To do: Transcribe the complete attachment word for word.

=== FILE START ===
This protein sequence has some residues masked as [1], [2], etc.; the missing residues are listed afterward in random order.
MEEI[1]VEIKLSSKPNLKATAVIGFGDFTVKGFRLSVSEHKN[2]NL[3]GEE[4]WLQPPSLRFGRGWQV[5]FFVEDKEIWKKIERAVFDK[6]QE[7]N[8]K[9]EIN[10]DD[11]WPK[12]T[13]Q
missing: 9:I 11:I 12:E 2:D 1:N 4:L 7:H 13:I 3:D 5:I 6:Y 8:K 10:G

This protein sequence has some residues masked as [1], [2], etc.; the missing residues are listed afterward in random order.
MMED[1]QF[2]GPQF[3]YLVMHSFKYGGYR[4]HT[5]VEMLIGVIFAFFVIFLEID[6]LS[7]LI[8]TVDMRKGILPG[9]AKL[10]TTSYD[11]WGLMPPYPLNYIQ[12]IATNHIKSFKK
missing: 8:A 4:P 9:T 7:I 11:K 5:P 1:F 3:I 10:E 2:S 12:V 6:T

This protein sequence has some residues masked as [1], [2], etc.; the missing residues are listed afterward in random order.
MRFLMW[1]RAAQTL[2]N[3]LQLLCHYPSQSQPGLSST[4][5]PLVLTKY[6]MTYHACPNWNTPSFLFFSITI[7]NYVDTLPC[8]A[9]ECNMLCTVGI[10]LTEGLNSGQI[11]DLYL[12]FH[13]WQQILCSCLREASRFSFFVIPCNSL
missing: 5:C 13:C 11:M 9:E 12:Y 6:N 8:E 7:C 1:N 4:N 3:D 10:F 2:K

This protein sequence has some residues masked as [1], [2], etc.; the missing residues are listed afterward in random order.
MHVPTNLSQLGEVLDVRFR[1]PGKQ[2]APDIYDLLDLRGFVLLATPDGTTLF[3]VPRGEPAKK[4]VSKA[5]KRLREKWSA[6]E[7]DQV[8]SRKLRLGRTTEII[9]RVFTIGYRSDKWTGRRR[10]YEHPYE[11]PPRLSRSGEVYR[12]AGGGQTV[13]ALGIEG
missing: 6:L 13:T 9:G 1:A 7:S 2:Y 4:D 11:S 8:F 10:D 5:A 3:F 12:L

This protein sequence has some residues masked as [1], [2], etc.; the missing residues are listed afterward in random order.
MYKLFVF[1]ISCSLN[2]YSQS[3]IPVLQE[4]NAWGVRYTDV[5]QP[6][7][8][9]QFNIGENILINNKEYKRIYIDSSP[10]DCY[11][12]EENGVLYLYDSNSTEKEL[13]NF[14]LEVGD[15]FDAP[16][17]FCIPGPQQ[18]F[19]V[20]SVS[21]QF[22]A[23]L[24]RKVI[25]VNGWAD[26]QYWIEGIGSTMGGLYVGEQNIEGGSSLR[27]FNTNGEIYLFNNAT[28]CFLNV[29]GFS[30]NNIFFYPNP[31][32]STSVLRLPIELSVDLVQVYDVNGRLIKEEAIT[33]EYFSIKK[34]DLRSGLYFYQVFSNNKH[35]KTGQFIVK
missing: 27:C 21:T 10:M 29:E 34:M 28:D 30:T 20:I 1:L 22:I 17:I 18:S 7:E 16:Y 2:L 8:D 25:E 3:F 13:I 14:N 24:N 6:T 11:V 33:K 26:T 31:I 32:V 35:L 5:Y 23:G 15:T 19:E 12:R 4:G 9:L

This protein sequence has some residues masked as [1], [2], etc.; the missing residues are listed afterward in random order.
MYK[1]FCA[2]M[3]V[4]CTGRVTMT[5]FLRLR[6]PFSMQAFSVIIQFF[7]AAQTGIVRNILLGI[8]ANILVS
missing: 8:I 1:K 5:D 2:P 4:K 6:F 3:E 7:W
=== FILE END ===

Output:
This protein sequence has some residues masked as [1], [2], etc.; the missing residues are listed afterward in random order.
MEEI[1]VEIKLSSKPNLKATAVIGFGDFTVKGFRLSVSEHKN[2]NL[3]GEE[4]WLQPPSLRFGRGWQV[5]FFVEDKEIWKKIERAVFDK[6]QE[7]N[8]K[9]EIN[10]DD[11]WPK[12]T[13]Q
missing: 9:I 11:I 12:E 2:D 1:N 4:L 7:H 13:I 3:D 5:I 6:Y 8:K 10:G

This protein sequence has some residues masked as [1], [2], etc.; the missing residues are listed afterward in random order.
MMED[1]QF[2]GPQF[3]YLVMHSFKYGGYR[4]HT[5]VEMLIGVIFAFFVIFLEID[6]LS[7]LI[8]TVDMRKGILPG[9]AKL[10]TTSYD[11]WGLMPPYPLNYIQ[12]IATNHIKSFKK
missing: 8:A 4:P 9:T 7:I 11:K 5:P 1:F 3:I 10:E 2:S 12:V 6:T

This protein sequence has some residues masked as [1], [2], etc.; the missing residues are listed afterward in random order.
MRFLMW[1]RAAQTL[2]N[3]LQLLCHYPSQSQPGLSST[4][5]PLVLTKY[6]MTYHACPNWNTPSFLFFSITI[7]NYVDTLPC[8]A[9]ECNMLCTVGI[10]LTEGLNSGQI[11]DLYL[12]FH[13]WQQILCSCLREASRFSFFVIPCNSL
missing: 5:C 13:C 11:M 9:E 12:Y 6:N 8:E 7:C 1:N 4:N 3:D 10:F 2:K

This protein sequence has some residues masked as [1], [2], etc.; the missing residues are listed afterward in random order.
MHVPTNLSQLGEVLDVRFR[1]PGKQ[2]APDIYDLLDLRGFVLLATPDGTTLF[3]VPRGEPAKK[4]VSKA[5]KRLREKWSA[6]E[7]DQV[8]SRKLRLGRTTEII[9]RVFTIGYRSDKWTGRRR[10]YEHPYE[11]PPRLSRSGEVYR[12]AGGGQTV[13]ALGIEG
missing: 6:L 13:T 9:G 1:A 7:S 2:Y 4:D 11:S 8:F 10:D 5:A 3:F 12:L

This protein sequence has some residues masked as [1], [2], etc.; the missing residues are listed afterward in random order.
MYKLFVF[1]ISCSLN[2]YSQS[3]IPVLQE[4]NAWGVRYTDV[5]QP[6][7][8][9]QFNIGENILINNKEYKRIYIDSSP[10]DCY[11][12]EENGVLYLYDSNSTEKEL[13]NF[14]LEVGD[15]FDAP[16][17]FCIPGPQQ[18]F[19]V[20]SVS[21]QF[22]A[23]L[24]RKVI[25]VNGWAD[26]QYWIEGIGSTMGGLYVGEQNIEGGSSLR[27]FNTNGEIYLFNNAT[28]CFLNV[29]GFS[30]NNIFFYPNP[31][32]STSVLRLPIELSVDLVQVYDVNGRLIKEEAIT[33]EYFSIKK[34]DLRSGLYFYQVFSNNKH[35]KTGQFIVK
missing: 27:C 21:T 10:M 29:E 34:M 28:D 30:T 20:I 1:L 22:I 17:I 18:S 7:E 16:Y 2:L 8:D 25:E 3:F 13:I 14:N 24:N 6:T 11:V 33:K 26:T 31:I 32:V 35:L 5:Y 23:G 15:T 19:E 12:R 4:G 9:L

This protein sequence has some residues masked as [1], [2], etc.; the missing residues are listed afterward in random order.
MYK[1]FCA[2]M[3]V[4]CTGRVTMT[5]FLRLR[6]PFSMQAFSVIIQFF[7]AAQTGIVRNILLGI[8]ANILVS
missing: 8:I 1:K 5:D 2:P 4:K 6:F 3:E 7:W